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Brazilian Floods Are Inflicting Billions in Economic Devastation



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The floods and severe rainfall that ravaged Southern Brazil are hurting the nation’s powerhouse agricultural sector, with industries from auto manufacturing to banking and insurance also bracing for disruption.


Heavy rains in Rio Grande do Sul, Brazil’s southernmost state, left entire cities under water and shut down its main airport indefinitely. More than 400 municipalities and 1.5 million people have been affected, according to the latest government data. About 164,000 residents have been displaced and 100 died as a result of the downpour, which started April 28.

Initial estimates from Enki Research suggest an economic impact of at least $2.5 billion in the state. That preliminary number, based on research models and satellite data, is expected to grow as water levels are still high and more storms are expected for the region in coming days.


Southern Brazil Hit by Worst Floods in Over 80 Years, Killing at Least 39 People

“That is physical damage to infrastructure and agriculture, along with business revenue losses not recovered within six months,” said Enki’s Chuck Watson. “More rain is forecast over the next week so unfortunately it will probably get worse.”


The first effects have already been seen in agriculture as the price of soybeans rose amid fears of “reduction in harvest and worsening in quality,” according to a report from XP Inc. President Luiz Inácio Lula da Silva said Tuesday the country may have to import rice and beans — Rio Grande do Sul accounts for around 60% of rice production, a staple in the nation’s diet. Meat production may also be impacted as the state is responsible for about 17% of the country’s pork production and 13% of its poultry, XP said.

A resident carries a dog through floodwaters in Canoas, Rio Grande do Sul state, Brazil, on Sunday, May 5, 2024; photo credit: Carlos Macedo/Bloomberg

Agricultural services and inputs company Tres Tentos Agroindustrial SA is down more than 6% on concerns over the impact of the flooding on its operations. Rice producer Camil Alimentos SA was trailing the benchmark Ibovespa index earlier this week, with XP estimating that around 15% of the crops in the southern part of the state still needed to be harvested. Shares rebounded Wednesday after the company said it has been able to keep its supply of rice and beans steady despite logistical challenges.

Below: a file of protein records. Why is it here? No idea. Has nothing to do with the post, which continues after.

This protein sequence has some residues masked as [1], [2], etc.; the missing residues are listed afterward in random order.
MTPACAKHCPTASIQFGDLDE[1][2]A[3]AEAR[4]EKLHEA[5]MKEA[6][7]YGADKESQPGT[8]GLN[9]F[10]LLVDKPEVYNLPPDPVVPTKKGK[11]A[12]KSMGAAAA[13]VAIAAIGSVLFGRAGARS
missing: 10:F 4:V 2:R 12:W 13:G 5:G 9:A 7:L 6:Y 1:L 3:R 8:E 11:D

BRF SA also slid earlier this week after suspending activities at some of its units in the region, with analysts estimating that between 10% and 15% of its total capacity may be impacted. The stock jumped Wednesday after the company posted first quarter earnings.


With large-scale losses expected in agribusiness, which accounts for a quarter of the Brazilian economy, banks will likely have to renegotiate debts for the sector, extending duration and offering lower interest rates, Bank of America analysts said in a report. Their biggest concern is Banrisul, the state bank formally known as Banco do Estado do Rio Grande do Sul SA, which has 85% of its loans tied to Southern Brazil, BofA said.

Banrisul shares are down about 8.3% this week, trailing a broad index of Brazilian banks. In a statement Tuesday, the lender said it was fully operational and trying to support clients as best possible. The rains had no material impact on the bank’s properties, it said, adding that it couldn’t yet estimate the toll of the weather event on its business.

Floodwater near a highway in Porto Alegre on Monday, May 6, 2024; photo credit: Carlos Macedo/Bloomberg

Among financials, BofA also cited Banco ABC Brasil SA and brokerage XP Inc, with each around 20% of loan books exposed to the region, followed by Banco do Brasil SA, with 18%, Nubank — formally known as Nu Holdings Ltd — and Banco Bradesco SA with 15% each.

The floods have also forced shutdowns in manufacturing. Gerdau SA halted operations at two units representing around 5% of the company’s total steel capacity and around 10% of Brazilian steel capacity, while General Motors suspended works at its factory in the state until Friday, extending a scheduled shutdown.

Utilities are also expected to see losses: Eletrobras had a power station shut due to flooding, and CPFL Energia SA should take hits on its transmission and generation segments after a dam in one of its hydroelectric plants was damaged and facilities flooded. XP estimates that five days without power to the company’s 250,000 customers would cost it 15 million reais ($3 million) in revenue.


Companies are still evaluating impacts. Gerdau said operations in the state remain halted until activities can be safely resumed, while Tres Tentos said its factories and stores are operating normally. Bradesco, BRF, ABC Brasil and Banco do Brasil declined to comment — the latter two due to quiet periods before earnings releases. Eletrobras, CPFL and Nubank didn’t immediately respond to requests for comment.

Photograph: Floodwater following heavy rains in the historic center of Porto Alegre, Rio Grande do Sul state, Brazil, on Sunday, May 5, 2024. Photo credit: Carlos Macedo/Bloomberg


Copyright 2024 Bloomberg.



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